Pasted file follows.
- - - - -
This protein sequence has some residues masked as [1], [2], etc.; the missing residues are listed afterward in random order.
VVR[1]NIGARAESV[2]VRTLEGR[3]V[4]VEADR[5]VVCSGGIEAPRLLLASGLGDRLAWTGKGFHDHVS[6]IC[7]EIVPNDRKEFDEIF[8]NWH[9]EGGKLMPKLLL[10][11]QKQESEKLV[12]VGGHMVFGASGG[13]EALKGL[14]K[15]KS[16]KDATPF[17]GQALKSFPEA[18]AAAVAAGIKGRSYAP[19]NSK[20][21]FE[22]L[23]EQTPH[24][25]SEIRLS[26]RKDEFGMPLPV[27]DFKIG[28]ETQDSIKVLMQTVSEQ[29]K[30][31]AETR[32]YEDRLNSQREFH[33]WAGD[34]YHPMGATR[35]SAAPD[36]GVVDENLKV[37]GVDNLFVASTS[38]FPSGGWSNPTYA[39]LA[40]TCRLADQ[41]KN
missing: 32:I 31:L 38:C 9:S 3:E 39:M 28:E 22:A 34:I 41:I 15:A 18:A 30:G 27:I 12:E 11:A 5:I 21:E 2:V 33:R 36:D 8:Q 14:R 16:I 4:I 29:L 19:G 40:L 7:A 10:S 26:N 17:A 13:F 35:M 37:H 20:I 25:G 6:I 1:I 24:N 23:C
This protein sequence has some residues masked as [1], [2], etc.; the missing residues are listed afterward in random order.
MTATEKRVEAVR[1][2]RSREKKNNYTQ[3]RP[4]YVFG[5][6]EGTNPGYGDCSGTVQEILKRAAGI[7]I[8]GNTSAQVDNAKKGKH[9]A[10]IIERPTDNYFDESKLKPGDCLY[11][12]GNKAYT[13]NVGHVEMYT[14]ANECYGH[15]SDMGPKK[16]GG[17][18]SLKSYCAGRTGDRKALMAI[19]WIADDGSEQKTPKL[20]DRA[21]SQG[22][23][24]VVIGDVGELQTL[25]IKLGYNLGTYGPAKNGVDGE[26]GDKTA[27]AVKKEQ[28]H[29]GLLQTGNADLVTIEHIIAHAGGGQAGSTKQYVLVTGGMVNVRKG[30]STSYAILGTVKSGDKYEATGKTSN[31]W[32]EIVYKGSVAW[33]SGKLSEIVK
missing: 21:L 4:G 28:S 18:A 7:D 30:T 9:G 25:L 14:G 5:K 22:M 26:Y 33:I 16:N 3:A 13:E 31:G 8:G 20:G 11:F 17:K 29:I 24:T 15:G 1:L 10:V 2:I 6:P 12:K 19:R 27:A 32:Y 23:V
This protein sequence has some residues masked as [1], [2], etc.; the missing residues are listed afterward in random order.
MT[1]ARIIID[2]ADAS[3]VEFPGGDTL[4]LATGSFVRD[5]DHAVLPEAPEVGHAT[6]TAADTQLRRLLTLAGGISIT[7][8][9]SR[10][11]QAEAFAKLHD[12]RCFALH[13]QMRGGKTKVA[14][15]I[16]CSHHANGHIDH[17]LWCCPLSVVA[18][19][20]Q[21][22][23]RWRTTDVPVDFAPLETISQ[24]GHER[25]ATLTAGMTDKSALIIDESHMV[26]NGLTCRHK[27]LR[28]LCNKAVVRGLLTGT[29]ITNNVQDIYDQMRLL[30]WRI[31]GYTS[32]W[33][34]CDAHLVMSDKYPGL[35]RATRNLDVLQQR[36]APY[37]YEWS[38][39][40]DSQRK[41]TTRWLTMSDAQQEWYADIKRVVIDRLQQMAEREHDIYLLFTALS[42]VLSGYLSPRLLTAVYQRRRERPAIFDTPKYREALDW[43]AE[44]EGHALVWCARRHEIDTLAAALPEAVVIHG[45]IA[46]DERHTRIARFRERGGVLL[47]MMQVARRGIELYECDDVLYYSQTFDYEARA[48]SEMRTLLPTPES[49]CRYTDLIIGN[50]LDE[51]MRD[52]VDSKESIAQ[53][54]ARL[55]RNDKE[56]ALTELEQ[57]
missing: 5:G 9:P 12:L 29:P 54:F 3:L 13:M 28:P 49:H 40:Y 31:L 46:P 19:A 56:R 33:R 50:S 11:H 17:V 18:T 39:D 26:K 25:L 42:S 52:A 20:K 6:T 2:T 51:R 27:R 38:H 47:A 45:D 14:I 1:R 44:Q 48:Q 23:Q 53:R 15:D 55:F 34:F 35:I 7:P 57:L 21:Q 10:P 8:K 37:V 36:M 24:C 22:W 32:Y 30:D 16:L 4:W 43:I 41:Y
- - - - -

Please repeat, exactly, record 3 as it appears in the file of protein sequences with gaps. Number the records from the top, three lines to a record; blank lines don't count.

This protein sequence has some residues masked as [1], [2], etc.; the missing residues are listed afterward in random order.
MT[1]ARIIID[2]ADAS[3]VEFPGGDTL[4]LATGSFVRD[5]DHAVLPEAPEVGHAT[6]TAADTQLRRLLTLAGGISIT[7][8][9]SR[10][11]QAEAFAKLHD[12]RCFALH[13]QMRGGKTKVA[14][15]I[16]CSHHANGHIDH[17]LWCCPLSVVA[18][19][20]Q[21][22][23]RWRTTDVPVDFAPLETISQ[24]GHER[25]ATLTAGMTDKSALIIDESHMV[26]NGLTCRHK[27]LR[28]LCNKAVVRGLLTGT[29]ITNNVQDIYDQMRLL[30]WRI[31]GYTS[32]W[33][34]CDAHLVMSDKYPGL[35]RATRNLDVLQQR[36]APY[37]YEWS[38][39][40]DSQRK[41]TTRWLTMSDAQQEWYADIKRVVIDRLQQMAEREHDIYLLFTALS[42]VLSGYLSPRLLTAVYQRRRERPAIFDTPKYREALDW[43]AE[44]EGHALVWCARRHEIDTLAAALPEAVVIHG[45]IA[46]DERHTRIARFRERGGVLL[47]MMQVARRGIELYECDDVLYYSQTFDYEARA[48]SEMRTLLPTPES[49]CRYTDLIIGN[50]LDE[51]MRD[52]VDSKESIAQ[53][54]ARL[55]RNDKE[56]ALTELEQ[57]
missing: 5:G 9:P 12:L 29:P 54:F 3:L 13:M 28:P 49:H 40:Y 31:L 46:P 19:A 56:R 33:R 50:S 11:H 17:V 18:T 39:D 26:K 25:L 42:S 52:A 20:K 6:T 2:T 51:R 27:R 38:H 47:A 45:D 14:I 1:R 44:Q 48:Q 23:Q 53:R 15:D 55:F 34:F 35:I 7:P 57:L 21:Q 10:P 8:K 37:V 36:M 24:C 22:W 32:Y 30:D 16:L 4:W 43:I 41:Y